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Awaiting word from the governor, Riverhead bowling alley says it’s ready to reopen

Having done so much to his bowling center, Chris Keller is awaiting one final thing before he can reopen: the green light from Gov. Andrew Cuomo.

Mr. Keller, owner of The All Star in Riverhead, and other bowling center proprietors are eagerly pushing for the OK from Albany to reopen and awaken from their COVID-19-induced hibernation. They had expected to be included in Phase 4 of the state’s reopening plan earlier this month, but that wasn’t the case.

“This is a dire situation for most bowling centers across the state,” Mr. Keller said in a phone interview Tuesday afternoon. “Most of us are mom and pops. We’re individually owned centers. I know if this continues, many of us are going to shut down.”

Mr. Keller said bowling center owners such as himself have held press conferences, collected signatures for petitions and had a plane fly over South Shore beaches from Long Beach to Montauk Sunday with a message for Mr. Cuomo, “Governor, reopen bowling.” A banner in front of The All Star bore similar wording, said Mr. Keller.

The All Star, in its ninth year of operation, closed March 16 due to the pandemic. When it will open again for bowling is anyone’s guess.

An email to Mr. Cuomo’s spokesman, Jason Conwall, seeking comment was not returned by early Wednesday morning.

“We have no guidance,” Mr. Keller said. “We just know we’re doing everything we can to try to get his attention and to try to get him to mention the plan for bowling centers in one of his press conferences. It’s just not happening.”

As part of his own reopening preparation, Mr. Keller said he has instituted extensive safety measures at The All Star. A video that he said has drawn some 20,000 views between Facebook and Instagram details what those compliance efforts look like:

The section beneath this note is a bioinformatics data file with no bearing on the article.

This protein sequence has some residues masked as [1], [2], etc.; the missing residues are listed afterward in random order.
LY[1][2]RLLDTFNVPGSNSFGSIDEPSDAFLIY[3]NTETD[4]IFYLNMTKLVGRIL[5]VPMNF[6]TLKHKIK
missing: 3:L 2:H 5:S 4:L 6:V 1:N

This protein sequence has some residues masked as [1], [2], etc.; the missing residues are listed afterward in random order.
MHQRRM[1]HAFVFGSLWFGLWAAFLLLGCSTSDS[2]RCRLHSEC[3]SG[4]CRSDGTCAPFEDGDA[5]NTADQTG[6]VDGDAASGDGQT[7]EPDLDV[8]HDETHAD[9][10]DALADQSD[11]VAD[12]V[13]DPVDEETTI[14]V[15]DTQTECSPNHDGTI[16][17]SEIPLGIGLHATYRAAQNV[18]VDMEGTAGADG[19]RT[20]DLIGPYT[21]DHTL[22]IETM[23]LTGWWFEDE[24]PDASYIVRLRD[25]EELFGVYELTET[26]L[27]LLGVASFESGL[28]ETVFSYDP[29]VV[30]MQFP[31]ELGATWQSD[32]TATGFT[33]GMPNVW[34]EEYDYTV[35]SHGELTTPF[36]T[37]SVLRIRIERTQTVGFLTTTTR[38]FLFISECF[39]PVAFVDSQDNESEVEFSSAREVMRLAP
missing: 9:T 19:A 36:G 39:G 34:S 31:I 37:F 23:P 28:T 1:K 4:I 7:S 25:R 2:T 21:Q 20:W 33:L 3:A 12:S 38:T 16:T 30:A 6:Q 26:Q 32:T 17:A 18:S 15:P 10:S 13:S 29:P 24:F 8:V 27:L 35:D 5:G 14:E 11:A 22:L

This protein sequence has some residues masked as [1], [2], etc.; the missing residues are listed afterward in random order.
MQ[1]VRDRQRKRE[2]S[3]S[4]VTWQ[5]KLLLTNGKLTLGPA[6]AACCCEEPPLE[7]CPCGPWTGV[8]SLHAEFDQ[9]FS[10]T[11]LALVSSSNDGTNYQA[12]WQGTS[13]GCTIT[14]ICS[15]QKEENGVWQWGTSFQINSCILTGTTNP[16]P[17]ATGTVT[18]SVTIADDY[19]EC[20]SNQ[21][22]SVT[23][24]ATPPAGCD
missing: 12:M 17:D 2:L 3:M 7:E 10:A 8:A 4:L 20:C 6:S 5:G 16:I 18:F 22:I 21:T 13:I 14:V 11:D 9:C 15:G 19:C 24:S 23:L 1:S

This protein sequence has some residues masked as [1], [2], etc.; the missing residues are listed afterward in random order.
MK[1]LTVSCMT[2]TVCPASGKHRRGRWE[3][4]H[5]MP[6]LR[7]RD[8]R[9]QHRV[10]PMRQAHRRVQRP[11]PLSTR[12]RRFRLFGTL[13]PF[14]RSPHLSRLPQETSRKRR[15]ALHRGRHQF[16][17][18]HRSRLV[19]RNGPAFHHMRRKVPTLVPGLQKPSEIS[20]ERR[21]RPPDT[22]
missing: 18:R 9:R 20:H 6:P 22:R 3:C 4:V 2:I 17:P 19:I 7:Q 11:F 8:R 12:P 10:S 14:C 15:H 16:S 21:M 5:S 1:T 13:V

Temperature stations have been installed at the entrance to the bowling center and Smitty’s, the on-site restaurant, for employees and customers, who would be required to have their temperatures taken. After being checked and allowed through, they would put on their masks and proceed inside where they would see safety reminder signs around the center and TV monitors encouraging social distancing. Floor decals throughout the 40,000-square-foot building indicate where people should stand to maintain a six-foot separation from others. Sanitation stations are set up around the building. Plexiglas guards were put up at the front desk to minimize contact between customers and employees. Five-foot tall dividers were erected between each pair of lanes to minimize interaction between groups. A UVC light sanitizing station is set up behind the front desk where bowling shoes and bowling balls are kept. In the restaurant, tables are distanced six feet apart and diners are able to use scan codes at each table so they can access the menu by their cellphones.

In addition, Mr. Keller said he has updated the air-conditioning filters, placed NanoSeptic skins on door handles and uses an electrostatic fogger to resanitize the facility at night.

“I know for sure I’ve spent tens of thousands of dollars … and this is with not one dollar coming in and we’ve lost hundreds and hundreds of thousands of dollars of revenue,” he said. “My business was a very successful, thriving, growing business and COVID-19 just basically took away all of that.”

The All Star, which has 35 employees, is home to about six leagues as well as a place for open bowlers, Mr. Keller said. Three high school teams bowl at the facility — Riverhead, Southold and East Hampton.

Smitty’s opened for outdoor dining in mid-June and then indoor dining July 8.

Mr. Keller said he is sensitive to the seriousness of the coronavirus threat, given what his parents went through as residents of a Commack nursing home. He said his father died from the disease April 20 and his mother almost died.

“We just want some guidance on what they’re thinking,” Mr. Keller said of state officials.

Mr. Keller, a former pro bowler and member of the Long Island Bowling Hall of Fame (class of 2010), was asked how much longer his business can operate like this.

“Whew! It’s hard to say,” he said. “I mean, I can’t even think about it. That’s how scary it is.”